Much is made of the Torah’s abhorrence of male homosexuality because it gets called out. It’s there in Leviticus 18.22, right? Let’s consider some things though. If you read through the 613 commandments, there is not one against rape. Huh? Yeah, I was surprised too. Scholars will explain this by various statements about it.
- If the victim was a virgin the rapist was required to make restitution. In addition he owes the father 50 shekels. Have to pay up. In theory he could be forced to marry her.
- If the woman is engaged then the man is to be executed (hey, he stole my property! Says the husband to be)
Not much after that. In fact there’s no notion that a woman can be coerced into sex within marriage, that it was wrong to beat your wife or children as long as you didn’t kill them.
When warring with a city, if they didn’t take your terms and fought and God’s army won (of course it would, God was on our side) then all the men were to be killed and the women and children taken. Any women used for sex were to be set free, one presumes that the rest would be pressed into slavery.
Remind me again that we follow everything it says in the Bible? For seven special countries there was a requirement to kill every inhabitant to the last person.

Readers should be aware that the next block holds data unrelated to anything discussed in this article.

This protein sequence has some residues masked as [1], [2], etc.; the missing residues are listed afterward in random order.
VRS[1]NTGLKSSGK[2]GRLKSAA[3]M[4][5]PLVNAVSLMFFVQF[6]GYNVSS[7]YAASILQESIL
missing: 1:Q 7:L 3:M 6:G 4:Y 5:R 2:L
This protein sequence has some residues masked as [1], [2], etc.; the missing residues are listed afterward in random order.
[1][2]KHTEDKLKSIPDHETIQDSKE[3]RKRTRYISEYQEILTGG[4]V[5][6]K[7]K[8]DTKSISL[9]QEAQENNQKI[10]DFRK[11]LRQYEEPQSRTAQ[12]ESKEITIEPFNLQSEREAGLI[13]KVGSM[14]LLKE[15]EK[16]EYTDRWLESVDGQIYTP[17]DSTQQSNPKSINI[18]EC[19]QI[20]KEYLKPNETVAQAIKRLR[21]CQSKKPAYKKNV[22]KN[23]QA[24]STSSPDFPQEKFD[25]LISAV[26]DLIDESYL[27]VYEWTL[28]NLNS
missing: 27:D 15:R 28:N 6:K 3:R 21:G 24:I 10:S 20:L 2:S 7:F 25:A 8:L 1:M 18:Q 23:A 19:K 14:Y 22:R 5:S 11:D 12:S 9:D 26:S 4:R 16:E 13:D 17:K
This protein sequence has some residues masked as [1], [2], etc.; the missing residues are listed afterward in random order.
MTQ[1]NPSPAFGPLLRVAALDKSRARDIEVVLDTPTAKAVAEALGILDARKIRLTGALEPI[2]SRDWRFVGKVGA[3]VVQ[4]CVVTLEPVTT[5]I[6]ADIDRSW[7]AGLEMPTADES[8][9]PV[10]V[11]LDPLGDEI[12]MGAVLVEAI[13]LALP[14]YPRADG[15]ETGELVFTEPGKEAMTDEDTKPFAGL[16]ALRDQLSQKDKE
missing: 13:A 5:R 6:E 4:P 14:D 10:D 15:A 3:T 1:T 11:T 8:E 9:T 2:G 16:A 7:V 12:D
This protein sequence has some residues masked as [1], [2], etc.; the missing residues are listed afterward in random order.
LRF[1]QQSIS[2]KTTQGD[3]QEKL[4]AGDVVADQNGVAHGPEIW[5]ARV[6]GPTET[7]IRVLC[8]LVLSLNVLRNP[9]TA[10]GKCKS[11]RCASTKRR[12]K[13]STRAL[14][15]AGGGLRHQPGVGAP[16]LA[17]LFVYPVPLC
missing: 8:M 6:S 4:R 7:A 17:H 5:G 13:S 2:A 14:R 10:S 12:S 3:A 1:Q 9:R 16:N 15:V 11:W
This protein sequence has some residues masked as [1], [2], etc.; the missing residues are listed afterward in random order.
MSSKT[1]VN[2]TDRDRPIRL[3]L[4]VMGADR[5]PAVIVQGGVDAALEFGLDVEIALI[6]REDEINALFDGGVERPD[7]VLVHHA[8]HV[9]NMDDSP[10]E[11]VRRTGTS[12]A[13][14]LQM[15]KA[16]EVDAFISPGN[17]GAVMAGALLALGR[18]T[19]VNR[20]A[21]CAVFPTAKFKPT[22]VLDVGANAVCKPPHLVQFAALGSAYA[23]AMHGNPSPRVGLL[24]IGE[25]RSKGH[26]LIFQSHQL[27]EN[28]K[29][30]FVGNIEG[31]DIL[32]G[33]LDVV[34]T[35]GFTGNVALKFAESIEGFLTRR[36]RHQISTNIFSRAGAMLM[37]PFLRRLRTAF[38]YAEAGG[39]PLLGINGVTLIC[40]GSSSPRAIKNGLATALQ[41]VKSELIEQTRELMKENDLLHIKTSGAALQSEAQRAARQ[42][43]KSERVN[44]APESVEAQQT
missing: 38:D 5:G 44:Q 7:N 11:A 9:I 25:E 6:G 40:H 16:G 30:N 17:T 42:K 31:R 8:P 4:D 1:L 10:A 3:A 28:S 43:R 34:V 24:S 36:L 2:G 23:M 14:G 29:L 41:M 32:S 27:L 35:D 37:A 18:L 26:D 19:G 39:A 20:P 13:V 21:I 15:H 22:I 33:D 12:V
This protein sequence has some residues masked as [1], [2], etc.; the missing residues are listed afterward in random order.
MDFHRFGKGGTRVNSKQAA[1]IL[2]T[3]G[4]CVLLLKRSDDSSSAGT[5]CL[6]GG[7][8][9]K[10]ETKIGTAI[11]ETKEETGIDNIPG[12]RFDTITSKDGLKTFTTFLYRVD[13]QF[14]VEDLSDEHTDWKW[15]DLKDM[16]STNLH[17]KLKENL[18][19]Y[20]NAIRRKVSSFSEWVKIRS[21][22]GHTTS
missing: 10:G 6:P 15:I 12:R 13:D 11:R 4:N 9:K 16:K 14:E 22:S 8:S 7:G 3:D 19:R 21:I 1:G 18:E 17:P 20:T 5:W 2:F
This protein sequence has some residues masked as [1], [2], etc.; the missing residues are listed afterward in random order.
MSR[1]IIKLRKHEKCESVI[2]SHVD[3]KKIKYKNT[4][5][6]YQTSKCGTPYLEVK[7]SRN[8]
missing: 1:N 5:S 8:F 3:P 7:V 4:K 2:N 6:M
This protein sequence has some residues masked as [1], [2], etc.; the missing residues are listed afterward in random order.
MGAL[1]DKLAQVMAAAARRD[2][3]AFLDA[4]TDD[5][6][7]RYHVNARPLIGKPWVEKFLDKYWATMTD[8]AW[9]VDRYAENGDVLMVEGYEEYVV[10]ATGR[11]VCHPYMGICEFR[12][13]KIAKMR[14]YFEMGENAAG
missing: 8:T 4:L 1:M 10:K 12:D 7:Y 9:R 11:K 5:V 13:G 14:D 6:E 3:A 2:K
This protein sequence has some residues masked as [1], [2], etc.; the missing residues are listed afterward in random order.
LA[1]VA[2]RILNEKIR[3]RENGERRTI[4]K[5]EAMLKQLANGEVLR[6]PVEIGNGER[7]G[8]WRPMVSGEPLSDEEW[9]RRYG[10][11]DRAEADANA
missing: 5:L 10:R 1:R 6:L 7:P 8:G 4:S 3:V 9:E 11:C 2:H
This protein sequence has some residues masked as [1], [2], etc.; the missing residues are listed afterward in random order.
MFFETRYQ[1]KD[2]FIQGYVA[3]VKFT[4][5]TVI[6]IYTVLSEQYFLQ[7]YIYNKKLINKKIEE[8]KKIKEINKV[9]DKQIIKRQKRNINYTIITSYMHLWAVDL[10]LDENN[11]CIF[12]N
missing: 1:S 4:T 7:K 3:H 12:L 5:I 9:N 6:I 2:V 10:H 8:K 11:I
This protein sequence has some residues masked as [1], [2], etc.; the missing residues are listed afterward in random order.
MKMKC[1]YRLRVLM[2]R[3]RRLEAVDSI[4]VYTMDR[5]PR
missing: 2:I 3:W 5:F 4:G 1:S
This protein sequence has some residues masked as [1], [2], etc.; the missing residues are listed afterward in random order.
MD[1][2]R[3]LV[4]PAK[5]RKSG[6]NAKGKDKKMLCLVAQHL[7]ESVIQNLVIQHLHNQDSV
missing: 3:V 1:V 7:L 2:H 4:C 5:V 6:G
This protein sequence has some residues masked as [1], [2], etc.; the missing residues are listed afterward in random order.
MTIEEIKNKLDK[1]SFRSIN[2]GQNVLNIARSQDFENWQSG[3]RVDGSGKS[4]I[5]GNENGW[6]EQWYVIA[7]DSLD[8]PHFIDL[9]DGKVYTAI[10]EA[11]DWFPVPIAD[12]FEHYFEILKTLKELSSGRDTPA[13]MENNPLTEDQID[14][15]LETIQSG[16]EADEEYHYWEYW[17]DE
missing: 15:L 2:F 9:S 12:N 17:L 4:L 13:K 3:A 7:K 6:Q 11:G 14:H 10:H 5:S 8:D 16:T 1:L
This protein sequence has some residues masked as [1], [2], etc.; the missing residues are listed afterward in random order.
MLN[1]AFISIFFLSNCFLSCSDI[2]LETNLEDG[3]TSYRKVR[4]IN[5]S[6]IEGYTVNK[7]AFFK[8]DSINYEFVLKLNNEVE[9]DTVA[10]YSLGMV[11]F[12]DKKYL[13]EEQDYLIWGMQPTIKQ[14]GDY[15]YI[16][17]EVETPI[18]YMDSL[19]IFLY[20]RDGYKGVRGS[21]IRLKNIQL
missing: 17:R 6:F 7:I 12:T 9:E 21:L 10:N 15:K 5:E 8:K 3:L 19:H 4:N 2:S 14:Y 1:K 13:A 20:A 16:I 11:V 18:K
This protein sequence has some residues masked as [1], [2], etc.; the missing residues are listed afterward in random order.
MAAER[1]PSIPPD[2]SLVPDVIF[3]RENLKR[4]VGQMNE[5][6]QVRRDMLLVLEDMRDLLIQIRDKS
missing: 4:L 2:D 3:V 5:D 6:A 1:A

Imagine the Yom Kippur war fought by these standards. Israel defeats Damascus, sacks the city, kills every male, raises all the Syrian children as Jews and makes the women into Prostitutes? But it says so in the Bible. Can you possibly imagine a single clergy person, Jewish or Christian who would condone any part of such a thing?
Are there any practicing Jews or Christians who believe rape is OK under any circumstance?
I’m not going to get into the subtle stuff. It’s absolutely true that the Torah was written in another day and time with different conditions and rules. In many, many ways the laws it lays down are very reasonable and well thought out. In fact it introduces concept of justice well ahead of their time. That doesn’t mean that they should all be applied without thought in a modern context whatever 2000 years of rabbinic commentary might say to the contrary.